Benefits of Small Business Health Options Program (SHOP)
If small businesses, including small dental clinics, have at most 50 employees, they can search for health and/or dental insurance policies through the Small Business Health Options Program (SHOP), which is “part of the Affordable Care Act (ACA)” (Merhar 2016; “Overview of SHOP: Health insurance for small businesses”; Urban 2013). Employers could even allow their employees to select their policies, “[depending] on the state” (“Overview of SHOP: Health insurance for small businesses”; Urban 2013). SHOP was created “to foster a greater choice of health plans for [small businesses’] workers” and “to correct difficulties that many such companies had encountered with insurers because their size made it difficult to spread out the risk if an individual worker had high medical costs. As a result, small companies were much less likely to offer a choice of health plans or any coverage at all” (Goldstein 2017). SHOP could help employees and employers in a variety of ways.
Depending on their employers, employees could pick their own policies from SHOP (Hecht 2016). Employers could allow their employees to “choose any plan that meets SHOP benefit plan requirements” or choose policies “within [a metallic] level,” such as “Bronze, Silver, Gold, and Platinum,” which “indicates their prices (not their quality)” (Urban 2013; Hecht 2016). Their dependents can choose whether to “enroll in health only, dental only, or both health and dental coverage” (“Small Business Health Options Program (SHOP)”).
SHOP not only gives employers some control over their policies, but also offers tax credit to some of them. They can decide the type(s) of policies their employees could have, “[choose] how much [they] pay toward [their] employees’ premiums, and whether to offer coverage to their dependents,” and “[decide] how long new employees must wait before enrolling” (“Overview of SHOP: Health insurance for small businesses”). Some employers could meet several requirements to get the Small Business Health Care Tax Credit, which “could be worth up to 50% of the costs you pay for your employees’ premiums (35% for non-profit employers)” (“The Small Business Health Care Tax Credit”). For instance, assuming that they have at most 25 employees, they must provide insurance “to all of [their] full-time employees” (“The Small Business Health Care Tax Credit”). They can still get the tax credit regardless of whether they cover “dependents or employees working fewer than 30 hours per week…” (“The Small Business Health Care Tax Credit”). Also, employers must “pay at least 50% of [their] full-time employees’ premium costs” and their salary of “about $50,000 per year or less” (“The Small Business Health Care Tax Credit”). Generally, according to “The Small Business Health Care Tax Credit” page on HealthCare.gov, “[the] smaller the business, the bigger the credit.”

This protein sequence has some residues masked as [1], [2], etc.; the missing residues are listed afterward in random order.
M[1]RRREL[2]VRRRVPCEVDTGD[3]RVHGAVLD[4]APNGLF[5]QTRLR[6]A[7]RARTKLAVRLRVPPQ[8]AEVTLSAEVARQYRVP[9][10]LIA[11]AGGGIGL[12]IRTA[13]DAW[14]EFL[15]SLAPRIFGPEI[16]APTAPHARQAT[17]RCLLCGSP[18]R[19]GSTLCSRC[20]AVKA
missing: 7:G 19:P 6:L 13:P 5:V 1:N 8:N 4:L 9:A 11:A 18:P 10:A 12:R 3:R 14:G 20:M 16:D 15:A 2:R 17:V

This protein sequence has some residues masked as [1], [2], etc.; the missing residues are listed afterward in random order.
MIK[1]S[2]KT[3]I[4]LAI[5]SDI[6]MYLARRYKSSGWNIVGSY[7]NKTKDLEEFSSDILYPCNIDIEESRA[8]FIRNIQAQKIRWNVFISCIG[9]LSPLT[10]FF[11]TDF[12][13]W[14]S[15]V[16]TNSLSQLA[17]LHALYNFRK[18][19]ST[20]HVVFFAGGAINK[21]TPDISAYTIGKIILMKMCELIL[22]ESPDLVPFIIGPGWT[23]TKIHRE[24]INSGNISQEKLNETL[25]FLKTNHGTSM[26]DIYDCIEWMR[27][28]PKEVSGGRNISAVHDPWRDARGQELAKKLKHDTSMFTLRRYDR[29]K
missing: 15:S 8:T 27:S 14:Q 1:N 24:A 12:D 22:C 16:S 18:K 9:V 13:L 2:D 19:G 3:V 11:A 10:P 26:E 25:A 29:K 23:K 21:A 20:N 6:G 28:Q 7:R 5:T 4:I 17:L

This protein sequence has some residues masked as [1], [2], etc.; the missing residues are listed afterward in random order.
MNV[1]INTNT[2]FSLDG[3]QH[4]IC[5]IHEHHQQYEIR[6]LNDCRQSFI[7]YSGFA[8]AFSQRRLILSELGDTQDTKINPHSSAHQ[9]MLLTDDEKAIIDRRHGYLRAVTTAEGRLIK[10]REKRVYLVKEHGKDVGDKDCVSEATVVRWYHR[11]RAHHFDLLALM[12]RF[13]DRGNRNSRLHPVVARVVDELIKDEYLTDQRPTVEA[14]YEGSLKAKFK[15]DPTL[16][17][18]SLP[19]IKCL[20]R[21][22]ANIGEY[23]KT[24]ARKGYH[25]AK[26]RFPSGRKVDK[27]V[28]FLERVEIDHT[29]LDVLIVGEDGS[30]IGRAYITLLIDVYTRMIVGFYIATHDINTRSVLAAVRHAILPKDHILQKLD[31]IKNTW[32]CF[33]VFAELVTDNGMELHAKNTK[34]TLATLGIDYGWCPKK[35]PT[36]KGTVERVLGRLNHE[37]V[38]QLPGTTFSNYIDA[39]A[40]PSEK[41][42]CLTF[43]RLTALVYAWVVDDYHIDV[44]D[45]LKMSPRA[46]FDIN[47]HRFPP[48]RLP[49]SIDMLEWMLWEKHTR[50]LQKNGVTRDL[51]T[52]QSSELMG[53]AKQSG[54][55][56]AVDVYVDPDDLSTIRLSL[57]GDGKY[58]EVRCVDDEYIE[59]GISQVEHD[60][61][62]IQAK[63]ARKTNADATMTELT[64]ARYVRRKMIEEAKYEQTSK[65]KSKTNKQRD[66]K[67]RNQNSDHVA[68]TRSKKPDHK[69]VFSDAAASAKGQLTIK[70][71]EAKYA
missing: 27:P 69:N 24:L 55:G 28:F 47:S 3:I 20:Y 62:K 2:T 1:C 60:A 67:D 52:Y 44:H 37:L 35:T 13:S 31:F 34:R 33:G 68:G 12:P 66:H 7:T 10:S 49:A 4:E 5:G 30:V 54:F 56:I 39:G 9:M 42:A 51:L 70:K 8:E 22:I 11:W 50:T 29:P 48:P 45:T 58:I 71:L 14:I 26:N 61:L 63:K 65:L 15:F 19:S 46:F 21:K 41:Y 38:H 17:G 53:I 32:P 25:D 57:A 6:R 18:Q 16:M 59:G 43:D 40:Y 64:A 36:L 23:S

SHOP insurance could benefit small dental practices. Employees could choose from a variety of policies. Employers could also choose their policies and determine other elements, such as their portion for the premiums. They could even receive tax credit. SHOP is one of the many ways through which employers could find policies for their employees.